Investors around the world rushed to raise cash, dumping positions in stocks, bonds, commodities and even gold.
U.S. stocks entered correction modeThursday, with the Dow plunging 512 points, or 4.3 percent at 11,932 and the S&P 500 was off 4.8 percent at 1200. Stocks are now down about 11 percent from their April highs.
The panicky trade was also evident in the U.S. Treasury market, where the 2-year yield fell to record 0.27 percent, and 1-month T-bills even traded with a negative yield.
One catalyst was a lack of confidence in Europe's ability to prevent its sovereign debt crisis from spreading and becoming a banking crisis. At the same time, signs of increased slowing in the U.S. economy and a fraying in emerging markets signal that the world economy may not see much growth, certainly not enough to fix fiscal problems.
It also comes after weeks of public haggling by U.S. politicians which spooked markets and raised the specter that the triple-A rating of the U.S., the world's gold standard credit, could be downgraded.
The dollar bounded higheras the euro nosedived 1.6 percent. Bank of New York Mellon was flooded with so many big cash deposits that it announced it would charge fees.
"I think what's going on here is people realize there's no more stimulus anywhere in the world. I think investors got caught up in Washington's political rhetoric. They just decided the rules of economics don't apply anymore. You may not have liked how the government was spending money, but it was still spending and that's still stimulus," said Richard Bernstein, CEO of Richard Bernstein Advisors.
"We have to be a little careful about being caught up in the volatility of the moment. The world's not coming to an end — yet," said Bernstein.
The European Central Bank's meeting Thursday added some elements of surprise to the markets. The ECB extended some favorable bank lending programs into next year but also resumed its bond purchase program for the first time in four months. ECB President Jean-Claude Trichet also said the central bank would remain alert to signs of inflation at the same time suggesting it would step back from its tightening cycle because of economic uncertainty.
The ECB bought Portuguese and Irish bonds, but not those of Italy and Spain which have recently come under pressure and sold off sharply after the ECB market action. Trichet has "lost all credibility with the market," said Kevin Ferry of Cronus Futures Management. "What you've got there is a regulatory mess where the ECB is looking at the ESFS and saying (to EU leaders) it's your problem," he said.
"They need to print euros. They need to print them like they never printed them before," said Ferry.
The ECB's moves come as European banks appear to be finding it increasingly harder and more expensive to fund themselves. "They're going to totally have to restructure the ESFS into a TARP program of some sort" he said.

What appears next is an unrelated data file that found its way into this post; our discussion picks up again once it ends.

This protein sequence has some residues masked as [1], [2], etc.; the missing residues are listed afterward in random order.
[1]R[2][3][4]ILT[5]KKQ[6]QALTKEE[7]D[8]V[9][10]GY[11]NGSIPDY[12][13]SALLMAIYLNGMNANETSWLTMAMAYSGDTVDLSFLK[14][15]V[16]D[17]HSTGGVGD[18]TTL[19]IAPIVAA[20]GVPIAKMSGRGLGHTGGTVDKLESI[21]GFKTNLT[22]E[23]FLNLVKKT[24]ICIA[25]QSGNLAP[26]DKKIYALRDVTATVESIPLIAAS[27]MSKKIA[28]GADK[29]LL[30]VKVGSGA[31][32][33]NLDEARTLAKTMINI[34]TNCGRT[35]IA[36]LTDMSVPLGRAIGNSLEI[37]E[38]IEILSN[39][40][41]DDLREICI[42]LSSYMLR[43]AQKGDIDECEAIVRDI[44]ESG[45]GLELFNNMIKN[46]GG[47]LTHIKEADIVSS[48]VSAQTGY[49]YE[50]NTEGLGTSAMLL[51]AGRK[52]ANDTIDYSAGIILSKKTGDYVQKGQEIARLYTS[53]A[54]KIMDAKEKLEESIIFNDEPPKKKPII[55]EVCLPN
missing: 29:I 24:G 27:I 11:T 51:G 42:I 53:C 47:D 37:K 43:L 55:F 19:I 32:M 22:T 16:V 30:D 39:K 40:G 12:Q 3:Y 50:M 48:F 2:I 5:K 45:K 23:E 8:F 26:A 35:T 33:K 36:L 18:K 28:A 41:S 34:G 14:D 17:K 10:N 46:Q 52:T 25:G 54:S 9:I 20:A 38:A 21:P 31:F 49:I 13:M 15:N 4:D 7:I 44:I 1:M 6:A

The euro zone has been criticized for its failure to explain the mechanisms or expand the size of its ESFS bailout fund. The Wall Street Journal reported that Trichet has been speaking with French President Nicolas Sarkozy, and that Sarkozy will speak with German Chancellor Angela Merkel and Spanish Prime Minister Jose Luis Rodriguez Zapatero Friday.
Traders were also quick Thursday to point out that the Fed's quantitative easing program ended June 30, and since then the S&P 500 has fallen about 9 percent. Since Fed Chairman Ben Bernanke first raised the easing program in late August 2010, the market is up about 14 percent. The Fed meets next week, but traders doubt it will be planning a new easing program.
RBS global currency strategist Robert Sinche said the bottom line is that slower growth has made the situation worse. Last Friday, first half U.S. GDP showed the economy was barely growingand was at 0.4 percent in the first quarter. Then, July ISM manufacturing data Monday showed that the manufacturing sector is barely expandingat the start of the third quarter. Now, markets look ahead to Friday's July jobs report, expected to show 85,000 nonfarm payrolls were added, but whisper numbers suggest the number may be closer to flat — or even negative.
"There is a sense that people are selling whatever they have. Gold, which should be a beneficiary, went down. there is some sense that there's real liquidation going on," Sinche said.
"When you have extended balance sheets, whether they are consumer or government, the most important force is to have continued growth. So continued nominal growth makes everything a little more difficult to deal with," he said.
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